Calling all space geeks. Google. and the X Prize Foundation Thursday announced the US$30 million Google Lunar X Prize.
The contest, which is open to all private firms from around the world, is looking for someone to build and land a privately funded spaceship on the moon in just over five years, according to a statement. The spaceship will include a robotic land rover that must then complete several missions -- including roaming at least 500 meters and sending videos, images and data back to Earth. The public will be able to view the images and data on the Google Lunar X Prize Web site.
"The Google Lunar X Prize calls on entrepreneurs, engineers and visionaries from around the world to return us to the lunar surface and explore this environment for the benefit of all humanity," Peter H. Diamandis, chairman and CEO of the X Prize Foundation, said in the statement. "Having Google fund the purse and title the competition punctuates our desire for breakthrough approaches and global participation."
The US$30 million prize money is divided up; there's a $20 million grand prize, a US$5 million second prize and $5 million in bonus prizes.
If no one reaches the moon by Dec. 31, 2012, the grand prize drops to US$15 million. The contest will end on Dec. 31, 2014, unless Google and the X Prize Foundation decide to extend it.
To win the second prize, a team must land its spacecraft on the moon, then rove and transmit data back to Earth. The second place prize money will be available until Dec. 31, 2014, unless the contest is extended. Teams can win bonus prizes by completing additional missions such as roving longer distances, discovering water or ice, and/or surviving through a frigid lunar night, which equates to approximately 14.5 Earth days.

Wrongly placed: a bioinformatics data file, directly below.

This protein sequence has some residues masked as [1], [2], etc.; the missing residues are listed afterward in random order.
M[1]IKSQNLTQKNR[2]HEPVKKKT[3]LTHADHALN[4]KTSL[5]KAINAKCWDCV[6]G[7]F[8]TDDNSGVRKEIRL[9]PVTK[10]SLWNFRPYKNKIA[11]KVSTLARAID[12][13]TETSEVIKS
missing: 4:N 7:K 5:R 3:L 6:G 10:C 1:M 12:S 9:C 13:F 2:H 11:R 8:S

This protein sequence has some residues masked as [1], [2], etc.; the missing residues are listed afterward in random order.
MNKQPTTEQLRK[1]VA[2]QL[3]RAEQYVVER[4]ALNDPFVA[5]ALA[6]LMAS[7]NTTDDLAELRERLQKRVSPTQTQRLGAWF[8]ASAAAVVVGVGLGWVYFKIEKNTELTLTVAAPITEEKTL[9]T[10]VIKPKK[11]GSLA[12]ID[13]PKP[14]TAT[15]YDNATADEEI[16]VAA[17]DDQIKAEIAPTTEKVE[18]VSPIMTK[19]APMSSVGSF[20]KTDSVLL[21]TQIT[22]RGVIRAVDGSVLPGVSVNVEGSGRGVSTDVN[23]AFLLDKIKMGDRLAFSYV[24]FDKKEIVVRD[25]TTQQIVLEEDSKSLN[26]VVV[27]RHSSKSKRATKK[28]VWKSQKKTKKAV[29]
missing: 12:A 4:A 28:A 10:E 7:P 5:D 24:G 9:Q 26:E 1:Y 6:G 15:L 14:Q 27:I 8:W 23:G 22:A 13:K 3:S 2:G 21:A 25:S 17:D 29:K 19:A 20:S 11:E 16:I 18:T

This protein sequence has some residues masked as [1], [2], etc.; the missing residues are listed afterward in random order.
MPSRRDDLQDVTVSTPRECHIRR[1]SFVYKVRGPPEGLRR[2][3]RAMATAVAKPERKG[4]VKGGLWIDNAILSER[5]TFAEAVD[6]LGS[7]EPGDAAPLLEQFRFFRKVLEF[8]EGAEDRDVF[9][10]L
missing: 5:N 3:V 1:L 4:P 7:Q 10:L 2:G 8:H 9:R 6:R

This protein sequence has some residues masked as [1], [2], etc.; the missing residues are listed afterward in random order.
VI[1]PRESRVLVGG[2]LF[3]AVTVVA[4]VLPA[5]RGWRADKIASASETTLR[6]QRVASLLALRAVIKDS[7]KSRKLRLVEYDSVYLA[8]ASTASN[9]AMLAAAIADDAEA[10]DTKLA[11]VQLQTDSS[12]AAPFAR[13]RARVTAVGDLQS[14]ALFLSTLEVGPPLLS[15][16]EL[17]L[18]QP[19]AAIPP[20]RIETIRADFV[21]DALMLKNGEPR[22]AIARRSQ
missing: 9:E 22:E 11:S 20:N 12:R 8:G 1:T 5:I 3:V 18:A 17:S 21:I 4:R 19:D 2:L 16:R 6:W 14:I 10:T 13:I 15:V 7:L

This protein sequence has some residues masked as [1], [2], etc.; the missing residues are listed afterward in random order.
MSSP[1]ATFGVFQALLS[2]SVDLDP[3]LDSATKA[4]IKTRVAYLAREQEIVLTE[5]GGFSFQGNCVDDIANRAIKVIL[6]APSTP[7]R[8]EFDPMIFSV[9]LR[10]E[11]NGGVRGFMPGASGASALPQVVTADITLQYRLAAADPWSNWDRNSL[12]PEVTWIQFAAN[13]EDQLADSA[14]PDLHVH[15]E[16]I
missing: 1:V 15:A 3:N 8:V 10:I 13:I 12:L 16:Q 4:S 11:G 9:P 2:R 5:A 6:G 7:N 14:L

"Why does Google love space? Well, for one thing, we just think it's cool," Alan Eustace, senior vice president of engineering at Google, said in a blog post. "More seriously, space exploration has a remarkable history of producing technological breakthroughs, from ablative heat shields and asteroid mining to invisible braces and Tang; the X Prize, too, could lead to important developments in robotic space exploration, a whole host of new Space Age materials, precision landing control technology and who knows what else."
Eustace said Google hopes the contest will help drum up public interest in fields such as math, engineering and computer science -- especially among the young people.